Bringing together researchers, practitioners and policy makers working with migrants, refugees and asylum seekers in Scotland
I have a daughter. She tells me she is scared. She is scared because she does not share a skin colour with the majority of people in this country. Since she has been my daughter she has often been treated unkindly by people in authority, people on the streets, people at pass- port control – white people. We have neighbours in our street who are just kind. They always greet her, invite her to play with their children, bring sweets round for Christmas. There are others who find kindness is too much. They cross roads, heads down, avoiding eye contact, embarrassed by race.
As an academic, studying how we live with and make sense of diversity in various forms, I think about these things. I study the societies that are brought into being not by immigration but by immigration policies which build structures of unkindness and suspicion into public life. The same tide which tore through Europe in the middle of last century is rising again, shockingly so in Greece, Australia and now, sadly, Britain.
In between the discursive violence of the billboards telling people to “go back to where you came from” and the deliberate violence of a politics that tells some people they have economic value and others that they do not, are those people who have simply let themselves become like those neighbours who cross the street to avoid the discomfort of greeting a mixed race family, or move from some neighbourhoods to make sure their children go to “whiter” schools. Money seems to make us mean. It is easiest for me to characterise such casual practices of intolerance as racist and to become angry, particularly as the consequences are so heartbreakingly clear to see in those I love most. But to do so also diminishes my capacity for understanding or kindness.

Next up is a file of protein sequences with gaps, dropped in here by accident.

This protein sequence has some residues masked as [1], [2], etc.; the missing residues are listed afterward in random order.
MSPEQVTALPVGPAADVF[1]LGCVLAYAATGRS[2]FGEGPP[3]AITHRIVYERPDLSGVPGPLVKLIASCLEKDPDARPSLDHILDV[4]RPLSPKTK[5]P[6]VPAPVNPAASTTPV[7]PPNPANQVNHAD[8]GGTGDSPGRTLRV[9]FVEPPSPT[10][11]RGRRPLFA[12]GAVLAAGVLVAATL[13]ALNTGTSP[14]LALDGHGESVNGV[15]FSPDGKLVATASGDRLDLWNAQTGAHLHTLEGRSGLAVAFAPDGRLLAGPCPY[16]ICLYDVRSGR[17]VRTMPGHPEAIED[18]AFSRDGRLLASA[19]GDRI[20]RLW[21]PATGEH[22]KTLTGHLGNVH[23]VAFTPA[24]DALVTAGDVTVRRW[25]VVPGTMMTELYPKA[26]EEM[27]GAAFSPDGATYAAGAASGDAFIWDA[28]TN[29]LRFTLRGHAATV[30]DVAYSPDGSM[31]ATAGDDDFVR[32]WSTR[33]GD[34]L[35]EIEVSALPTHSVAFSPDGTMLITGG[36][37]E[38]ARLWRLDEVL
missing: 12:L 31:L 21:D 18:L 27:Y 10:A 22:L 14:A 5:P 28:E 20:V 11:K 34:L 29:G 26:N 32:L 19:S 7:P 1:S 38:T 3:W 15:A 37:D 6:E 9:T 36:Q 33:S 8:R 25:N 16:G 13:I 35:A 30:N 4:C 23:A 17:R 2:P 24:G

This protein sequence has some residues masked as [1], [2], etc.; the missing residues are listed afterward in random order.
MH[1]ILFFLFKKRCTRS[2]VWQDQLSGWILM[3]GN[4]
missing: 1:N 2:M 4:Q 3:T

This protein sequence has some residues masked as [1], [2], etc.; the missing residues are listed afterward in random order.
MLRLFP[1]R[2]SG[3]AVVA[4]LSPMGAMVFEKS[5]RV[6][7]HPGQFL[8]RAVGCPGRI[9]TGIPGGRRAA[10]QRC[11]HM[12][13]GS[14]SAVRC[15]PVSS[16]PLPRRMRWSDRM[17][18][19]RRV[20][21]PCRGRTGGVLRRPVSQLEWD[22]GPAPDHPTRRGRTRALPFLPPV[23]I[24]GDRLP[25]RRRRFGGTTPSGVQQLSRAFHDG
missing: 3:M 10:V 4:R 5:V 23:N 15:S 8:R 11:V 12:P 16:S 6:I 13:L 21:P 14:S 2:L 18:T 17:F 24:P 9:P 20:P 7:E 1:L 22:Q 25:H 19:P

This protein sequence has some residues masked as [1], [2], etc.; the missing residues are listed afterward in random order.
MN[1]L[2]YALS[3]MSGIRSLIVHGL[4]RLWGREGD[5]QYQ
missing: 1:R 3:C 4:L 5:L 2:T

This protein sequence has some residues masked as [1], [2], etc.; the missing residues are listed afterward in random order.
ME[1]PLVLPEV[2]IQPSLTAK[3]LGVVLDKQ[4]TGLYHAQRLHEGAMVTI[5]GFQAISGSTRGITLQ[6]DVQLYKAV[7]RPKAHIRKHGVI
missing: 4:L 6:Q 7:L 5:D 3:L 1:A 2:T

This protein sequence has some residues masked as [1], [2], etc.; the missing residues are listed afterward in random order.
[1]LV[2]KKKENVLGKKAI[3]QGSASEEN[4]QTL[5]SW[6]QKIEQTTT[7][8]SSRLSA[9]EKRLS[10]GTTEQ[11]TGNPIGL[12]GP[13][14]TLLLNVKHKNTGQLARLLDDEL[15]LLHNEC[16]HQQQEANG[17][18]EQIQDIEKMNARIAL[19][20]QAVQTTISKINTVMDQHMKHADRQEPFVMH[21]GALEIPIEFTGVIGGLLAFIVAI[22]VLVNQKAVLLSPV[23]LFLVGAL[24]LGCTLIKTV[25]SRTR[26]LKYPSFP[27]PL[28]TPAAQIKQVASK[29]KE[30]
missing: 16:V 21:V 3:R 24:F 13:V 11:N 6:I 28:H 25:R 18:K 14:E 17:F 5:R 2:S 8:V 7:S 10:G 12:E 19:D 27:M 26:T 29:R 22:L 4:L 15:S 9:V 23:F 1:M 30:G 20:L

Fear is a normal reaction to things people do not quite understand, to disruptions to the patterning of life, whether or not these ultimately bring tangible benefits. Consequently, there are two particular elements to the debate on immigration and hospitality I believe are significant for Scotland’s conversations about the make-up of itself as a nation. First, fear can be overcome without recourse to such casual intolerance, violence and exclusion. Hurt people will hurt people, unless there is room to overcome the fear through a little education in the practice of conflict transformation and non-violent communication. We all need this in our everyday lives. How we live with things that trouble us or suggest we might need to change or that we might need to make an effort speaks volumes. What is important is having a space for acknowledgement of fears without the knee-jerk recourse to labels of “racist” or “illegal” which immediately close down the space for working through gut-level fear and move beyond this into a place of acceptance and even openness.
Secondly, the shallow debate on immigration in the UK revolves entirely around the question of economic value. If you do not look or sound like us you are only welcome if you will bring or make us money. Figures, being disputed in the courts, have been placed on this value. But there is an investment also to be made in the currency of kindness, in what we learn when we learn to live with people who are not particularly like us, when we make a little effort of neighbourliness and friendship.
We may not all end up like Scotswomen of the Year Jean Donnachie and Noreen Real with their hospitality to asylum seekers, or like the Glasgow Girls who defended their friends from deportation. But these are the ordinary extraordinary people. We can learn from such examples of those who have overcome fear and moved into living a life of exemplary kindness, not judging people on their economic value but showing that any of us can overcome fear and live lives of enrichment learning kindness.